INDEPENDENCE — There’s a lot of uncertainty and adversity in J.R. Smith’s life right now, but he’s dealing with it.
That’s true of his left hamstring injury, but it applies even more to his 41⁄2-month-old daughter, Dakota, who was born nearly five months prematurely on Jan. 2, weighing 1 pound. Still hospitalized, Dakota’s weight is up to 4 pounds, 7 ounces.
“You can’t separate the two because it’s life,” the Cavaliers shooting guard said Wednesday. “For me, it goes hand in hand. So many relationships, the life I live is because of basketball. The only reason why I’m able to provide and have the family the way I have is because of my basketball stature and what I’ve been able to do at this point in my life.
“(Dakota’s health), that’s obviously No. 1. She’s doing good. We can’t complain. She’s doing unbelievable numbers. The doctor says she’s off the charts. We’ve just got to take it day by day and hopefully one day soon she’ll come home.”
As far as basketball goes, Smith went through practice after sitting out the second half of Cleveland’s 117-111 Game 2 victory over the Indiana Pacers on Monday at Quicken Loans Arena.
Asked if Smith would play tonight in Game 3 of the best-of-seven series at Bankers Life Fieldhouse, coach Tyronn Lue said, “We’ll see how he feels tomorrow.”
The 6-foot-6, 225-pound Smith, who was angry when the Cavs told him he couldn’t play in the second half of Game 2, underwent an MRI that showed nothing negative.
ut with a 2-0 lead in the series, there’s a chance Cleveland may take the cautious approach and elect to start Iman Shumpert, who played well after not getting off the bench for the first six quarters of the postseason.
“I’m all right,” Smith said. “I can’t complain. (I) went through practice. (We’ll) see what happens tomorrow.
“They haven’t told me,” he added about whether he will play. “I don’t want to ask. I’ll find out come game time.”
Smith and wife Shirley, who goes by Jewel, have learned to take a similar approach with their newest child, who was fed her first bottle over the weekend by her doting father.
“I’ve got an unbelievable wife,” Smith said. “I was the first person to give her a bottle. I can’t say enough about (Jewel) because she’s been there all day, every day. ... For her to let me do that was really cool.”
There is no scheduled date for Dakota to come home and join the couple’s other two daughters, Demi and Peyton, whose godfathers are NBA stars Carmelo Anthony and Chris Paul.
“My wife and I often think about it,” Smith said. “It makes us nervous because we don’t want to ask and they keep pushing it back, pushing it back. But we do want to ask because we don’t want to just go there one day and they’re like, ‘She’s ready to go.’ It’s a very thin line, but it will take care of itself.”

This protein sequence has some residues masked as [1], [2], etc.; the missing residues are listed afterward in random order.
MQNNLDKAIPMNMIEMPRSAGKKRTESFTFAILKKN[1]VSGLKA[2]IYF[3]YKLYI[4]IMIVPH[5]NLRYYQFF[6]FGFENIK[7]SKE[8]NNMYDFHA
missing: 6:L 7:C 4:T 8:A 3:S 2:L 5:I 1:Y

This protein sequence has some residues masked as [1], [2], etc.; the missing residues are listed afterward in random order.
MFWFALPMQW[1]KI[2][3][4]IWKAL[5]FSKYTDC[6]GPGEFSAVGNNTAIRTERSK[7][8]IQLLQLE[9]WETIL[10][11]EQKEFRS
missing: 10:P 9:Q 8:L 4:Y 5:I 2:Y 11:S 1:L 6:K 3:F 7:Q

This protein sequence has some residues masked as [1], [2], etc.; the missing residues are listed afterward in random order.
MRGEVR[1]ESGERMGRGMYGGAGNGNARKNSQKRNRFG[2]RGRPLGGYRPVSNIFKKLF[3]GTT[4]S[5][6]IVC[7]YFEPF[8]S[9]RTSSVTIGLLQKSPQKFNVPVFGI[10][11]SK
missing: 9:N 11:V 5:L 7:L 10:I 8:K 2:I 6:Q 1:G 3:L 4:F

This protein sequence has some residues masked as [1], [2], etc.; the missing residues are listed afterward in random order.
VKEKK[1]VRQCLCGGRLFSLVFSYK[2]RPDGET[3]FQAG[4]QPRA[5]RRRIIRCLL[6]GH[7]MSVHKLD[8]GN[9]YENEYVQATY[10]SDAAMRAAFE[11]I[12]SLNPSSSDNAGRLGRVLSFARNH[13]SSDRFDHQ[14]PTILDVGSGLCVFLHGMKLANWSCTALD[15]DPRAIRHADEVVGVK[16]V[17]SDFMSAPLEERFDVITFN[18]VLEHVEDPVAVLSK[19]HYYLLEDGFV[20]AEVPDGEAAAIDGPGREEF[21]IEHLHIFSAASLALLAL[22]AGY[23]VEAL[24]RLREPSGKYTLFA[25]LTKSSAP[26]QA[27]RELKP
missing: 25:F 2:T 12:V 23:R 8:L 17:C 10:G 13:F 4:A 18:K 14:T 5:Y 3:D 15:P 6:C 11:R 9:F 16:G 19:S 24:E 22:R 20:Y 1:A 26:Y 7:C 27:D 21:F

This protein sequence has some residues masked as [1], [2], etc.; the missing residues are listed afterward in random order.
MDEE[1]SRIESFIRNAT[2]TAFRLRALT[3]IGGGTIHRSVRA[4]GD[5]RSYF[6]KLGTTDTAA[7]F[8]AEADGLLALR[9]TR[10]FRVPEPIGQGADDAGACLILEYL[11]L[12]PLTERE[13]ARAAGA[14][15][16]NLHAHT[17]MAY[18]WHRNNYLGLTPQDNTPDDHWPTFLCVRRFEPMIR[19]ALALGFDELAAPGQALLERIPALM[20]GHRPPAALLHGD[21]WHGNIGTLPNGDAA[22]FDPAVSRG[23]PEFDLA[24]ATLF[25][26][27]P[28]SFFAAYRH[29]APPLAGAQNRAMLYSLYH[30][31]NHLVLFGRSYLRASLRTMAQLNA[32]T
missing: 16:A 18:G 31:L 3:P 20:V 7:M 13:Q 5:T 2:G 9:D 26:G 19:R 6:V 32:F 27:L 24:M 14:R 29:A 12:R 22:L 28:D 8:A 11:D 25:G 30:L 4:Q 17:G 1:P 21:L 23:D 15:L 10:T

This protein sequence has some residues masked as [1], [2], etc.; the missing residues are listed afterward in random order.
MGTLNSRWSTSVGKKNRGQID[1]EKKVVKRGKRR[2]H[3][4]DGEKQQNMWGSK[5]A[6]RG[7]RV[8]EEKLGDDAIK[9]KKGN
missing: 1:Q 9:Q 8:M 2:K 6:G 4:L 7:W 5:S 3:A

The 31-year-old, who has had on- and off-court problems in his 13-year career but has been extremely reliable since coming to Cleveland, praised all the hospital workers who have cared for his daughter.
“It’s amazing for her to grow and be where she is now,” he said. “The things they really do in there ... those people are really life-changers.
“I go out and perform in front of 20,000 people, but the pressure they’re under is second to none because the people are looking at you like, ‘That’s my child. I’ve got to depend on you to look after my child in the most dependable state. I’ve got to rely on you.’ Those are the real heroes.”
It’s also been an up-and-down season on the court for Smith, who missed 12 weeks after fracturing his right thumb in mid-December. If there was a silver lining, it was that the injury allowed him to be with his wife and their newborn.
“That’s my first priority,” Smith said of his family. “Basketball and whatever else after basketball is second. That’s my main focus. Fortunately, in this stretch coming down the home stretch of the season and for (Dakota), everything’s on the up and up. If it wasn’t, I can’t say I’d even be standing right here. I’m not going to lie to you. But everything is good, so I’m happy.
“Had I not gotten hurt, I probably still would have missed the same amount of games,” he added. “That’s no disrespect to my teammates or this organization, but for me, my family comes first. If you can’t accept that, I don’t know what else to tell you. That should be No. 1 for any and everybody, before any occupation.”
Smith missing games would have been OK with Lue, who would never ask his players to put basketball before their family.
“Family’s first,” the coach said.
Sometimes brash and emotional on the court but articulate and soft spoken off it, Smith empathized with Boston guard Isaiah Thomas, whose 22-year-old sister died in a car crash the day before the Celtics’ first playoff game.
“To lose someone like that and still have guys depending on you, it’s a very tough situation,” he said. “I feel for him so much, just from a man-to-man standpoint, not even as an athlete.”
The heavily-tattooed Smith is also able to relate to teammate Channing Frye, who in the regular season lost his parents within a month of one another.
“We’ve been through it as a team,” he said. “Off the court is a challenge. On the court is a challenge. If there’s any team or group of guys who understand how to persevere and get through, it’s this group of guys.
“We do pat ourselves on the back for that, because it’s not an easy thing to get through, especially coming back the defending champs,” he added. “It’s nothing we take lightly. We try to get better as people and players every day.”
Smith, Lue said, is doing that.
“Being here is like his sanctuary, around the guys, around the players, around the team,” the coach said. “You get between these lines, you can kind of take your mind off it, hard as it is, playing basketball.
“We know it’s a tough situation to deal with. I pray for him every night.”
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